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Fertility issues: unlocking new options for people with cancer

Cancer treatment often causes infertility, but a pre-planning intervention can ease the transition into the overlooked conversation on fertility preservation

Cancer treatment often causes infertility, but a pre-planning intervention can ease the transition into the overlooked conversation on fertility preservation


Picture: SPL

Cancer survival rates have doubled in the UK in the past 40 years, resulting in 50% of people with cancer living ten years after diagnosis. A significant quality of life issue for survivors is the preservation of fertility to fulfil hopes of having a biological child of their own.

Cancer treatment, by its nature, often leads to infertility from injury to the hypothalamic-pituitary-gonadal-axis, damage or surgical resection of reproductive organs and administration of gonadotoxic therapies, such as chemotherapy or radiotherapy.

Preserve biological parenthood

Suitable pre-treatment planning and intervention can preserve biological parenthood for many children, adolescents, and adults diagnosed with cancer.

Vast improvements in fertility preservation have unlocked new options for many who would have been rendered sterile in the past.

Pre-treatment counselling on fertility preservation if left to our physician partners alone occurs in only 26% of cases.

In a cutting-edge response to this gap in care, the American Society of Clinical Oncology extended responsibility for discussion and referral about fertility beyond physicians to include nurses and other allied health professionals.

Missing the opportunity to present fertility options, at any age, is a disservice to oncology patients. A simple method of who, where, when, and how (which we've coined as W3H) can ease transitions into the often-overlooked conversation on fertility preservation.

W3H method

Who?

Any member of the healthcare team can initiate the discussion on fertility preservation methods with families of children, adolescents, and adults of reproductive age. Nurses as the primary advocate for complete patient care can quickly take this on.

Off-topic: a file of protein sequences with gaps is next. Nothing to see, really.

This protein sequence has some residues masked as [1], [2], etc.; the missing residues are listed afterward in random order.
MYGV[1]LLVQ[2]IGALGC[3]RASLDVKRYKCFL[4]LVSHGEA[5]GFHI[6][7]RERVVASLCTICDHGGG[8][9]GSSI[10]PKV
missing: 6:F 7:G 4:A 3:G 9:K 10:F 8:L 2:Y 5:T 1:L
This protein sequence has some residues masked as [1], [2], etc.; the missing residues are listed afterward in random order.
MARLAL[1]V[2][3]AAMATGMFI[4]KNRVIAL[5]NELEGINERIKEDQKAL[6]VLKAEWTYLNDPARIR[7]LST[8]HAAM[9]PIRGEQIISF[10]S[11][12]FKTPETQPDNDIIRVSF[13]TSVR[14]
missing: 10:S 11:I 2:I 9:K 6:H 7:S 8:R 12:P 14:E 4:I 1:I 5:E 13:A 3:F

When?

Discussion on fertility preservation ideally occurs shortly after diagnosis yet before initiation of therapy. The optimal time frame for this discussion is short, especially for women and children, as procedures for preservation take time and may delay time-sensitive treatment recommendations.

Where?

At any appointment in a quiet, respectful area where time can be afforded to have this discussion. Rushing through this conversation and tossing pamphlets at already stressed individuals and families will only increase a feeling of discomfort and awkwardness around this sensitive topic.

Remember, it is better to fumble through this critical topic earlier on in the process than to find out after treatment has started that fertility preservation options are no longer available.

How?

  • Review the patient’s records for previous notes or discussions around fertility and/or referrals to endocrine or fertility specialists. If these are lacking, take the initiative to start the conversation.
  • Before entering the room, gather all the information on options that are available for fertility preservation in your area, ensuring it is relevant to gender and age.
  • Tailor your proposal to the individual patient and/or family.
  • Ease into the discussion with a simple question on fertility, such as: ‘Has anyone discussed with you the possibility of you or your child not being able to have children when cancer treatment is complete?’
  • Take your queues to continue from the individual or the family members’ response.
  • Impart that you are willing to discuss options and be ready to provide them with written information to assist in their decision-making process. The consent process for fertility preservation can be complicated and cumbersome so all nurses need to familiarise themselves with the paperwork to assist in the completion of this time-consuming task.
  • Lastly, document your conversation and outcome. Nurses remain uniquely positioned to help normalise discussions on fertility preservation with oncology patients. 

 


References

McCray D, Simpson A, Flyckt R et al (2016) Fertility in women of reproductive age after breast cancer treatment: practice patterns and outcomes. Annals of Surgical Oncology. 23, 10, 3175-3178.

Keim-Malpass J, Fitzhugh H, Smith L et al (2017) What is the role of the oncology nurse in fertility preservation counseling and education for young patients? Journal of Cancer Education. doi:10.1007/s13187-017-1247-y


About the authors

Laurie Freeman is an assistant professor at the University of Windsor in Windsor ON, Canada

 

 

Brittany Postma, who also contributed to this article, is a graduate assistant at University of Windsor in Windsor ON, Canada

 

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